Social Security Disability RC

How to file for disability, Filing for SSI
Disability Requirements, Disability Status
How long is the wait?, Disability Application
Social Security Disability list of impairments
How to Qualify for Disability, Mental Disability
Disability Lawyers FAQ, Disability Back Pay

Who is eligible for SSI Disability?



 
Supplemental Security Income (SSI) is a disability program administered by the Social Security Administration, which is based upon need. Individuals who have not worked at all, or have not worked enough to qualify for Social Security Disability, or have a small Social Security Disability benefit amount may qualify for SSI, on the basis of need.

Of course, like many need-based programs, SSI has income and resource limitations. If you are under the monthly earned income and asset limits established by the Social Security Administration, then you may be able to file for disability under the Supplemental Security income disability program, a.k.a. SSI.

What are the income limits for SSI?

They can generally be classified in two separate ways: household or family income, and one's personal earned income. For SSI, as well as SSD, an individal must not be earning more than the current earned income limit, which is known as SGA, or substantial gainful activity.



The SGA limit is best thought of as an earnings cutoff limit. It is subject to annual change and to see the current limit, you may wish to visit this page: How much can you earn and still receive disability?.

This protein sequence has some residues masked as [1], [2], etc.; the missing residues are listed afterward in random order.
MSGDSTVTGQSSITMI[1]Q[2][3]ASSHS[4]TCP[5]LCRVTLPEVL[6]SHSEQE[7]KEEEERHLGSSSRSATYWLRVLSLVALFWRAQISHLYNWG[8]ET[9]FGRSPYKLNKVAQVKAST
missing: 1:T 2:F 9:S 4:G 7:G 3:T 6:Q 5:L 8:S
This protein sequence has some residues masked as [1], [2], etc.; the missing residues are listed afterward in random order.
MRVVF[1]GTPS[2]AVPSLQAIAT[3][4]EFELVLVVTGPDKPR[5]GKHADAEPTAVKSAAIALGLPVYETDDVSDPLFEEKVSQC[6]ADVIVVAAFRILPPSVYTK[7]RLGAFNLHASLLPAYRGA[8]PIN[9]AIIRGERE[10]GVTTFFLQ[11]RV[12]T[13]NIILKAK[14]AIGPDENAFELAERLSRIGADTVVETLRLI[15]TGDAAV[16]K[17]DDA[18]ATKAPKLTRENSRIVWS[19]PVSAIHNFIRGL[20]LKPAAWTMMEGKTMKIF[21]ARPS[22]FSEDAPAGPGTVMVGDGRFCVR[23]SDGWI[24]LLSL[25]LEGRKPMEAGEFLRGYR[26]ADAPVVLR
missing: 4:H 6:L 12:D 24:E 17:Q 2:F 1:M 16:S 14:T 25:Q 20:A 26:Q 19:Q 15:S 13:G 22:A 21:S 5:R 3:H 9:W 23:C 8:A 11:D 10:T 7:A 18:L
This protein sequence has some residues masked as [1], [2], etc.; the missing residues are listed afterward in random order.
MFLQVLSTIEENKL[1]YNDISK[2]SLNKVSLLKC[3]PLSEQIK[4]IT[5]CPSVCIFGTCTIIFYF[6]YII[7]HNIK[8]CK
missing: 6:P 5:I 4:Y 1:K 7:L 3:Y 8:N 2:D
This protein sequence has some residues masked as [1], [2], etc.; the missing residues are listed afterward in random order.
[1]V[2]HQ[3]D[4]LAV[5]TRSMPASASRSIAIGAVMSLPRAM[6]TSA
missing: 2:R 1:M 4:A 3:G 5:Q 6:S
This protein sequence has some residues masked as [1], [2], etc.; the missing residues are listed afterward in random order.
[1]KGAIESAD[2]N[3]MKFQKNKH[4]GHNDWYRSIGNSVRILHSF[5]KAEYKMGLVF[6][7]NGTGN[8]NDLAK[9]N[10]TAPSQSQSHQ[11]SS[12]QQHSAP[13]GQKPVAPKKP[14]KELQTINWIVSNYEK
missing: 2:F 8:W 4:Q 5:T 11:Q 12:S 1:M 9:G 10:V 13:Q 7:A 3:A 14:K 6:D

The second type of income that may affect one's non-medical eligibility for SSI benefits is any income brought into the household by the applicant's spouse. Since SSI is a need-based program, a spouse's income may be partially counted, or "deemed", toward the total countable income of an SSI applicant. Whether or not a spouse's income may make an SSI applicant ineligible under the non-medical criteria can be determined by the social security office where the disability application is being filed.

What are the asset limits for an SSI applicant?

There is a limit of having $2000 in countable assets for a single person and a limit of $3000 in total countable assets for an SSI applicant if they are married. Countable assets generally include any real property (homes) other than one's residence and any vehicles other than one's primary transportation. Liquid assets such as money in bank accounts and the surrender value of insurance policies are generally considered to be among countable assets.

SSI disability is also available for children whose parents meet the income and resource limits. Children whose parent's income and assets (i.e. resources) do not exceed the specified limits will be granted monthly SSI benefits provided that they are determined to be disabled, either by a disability examiner or by a federal judge at a disability hearing (for information on the eligibility of children: How to apply for Social Security Disability benefits for children ).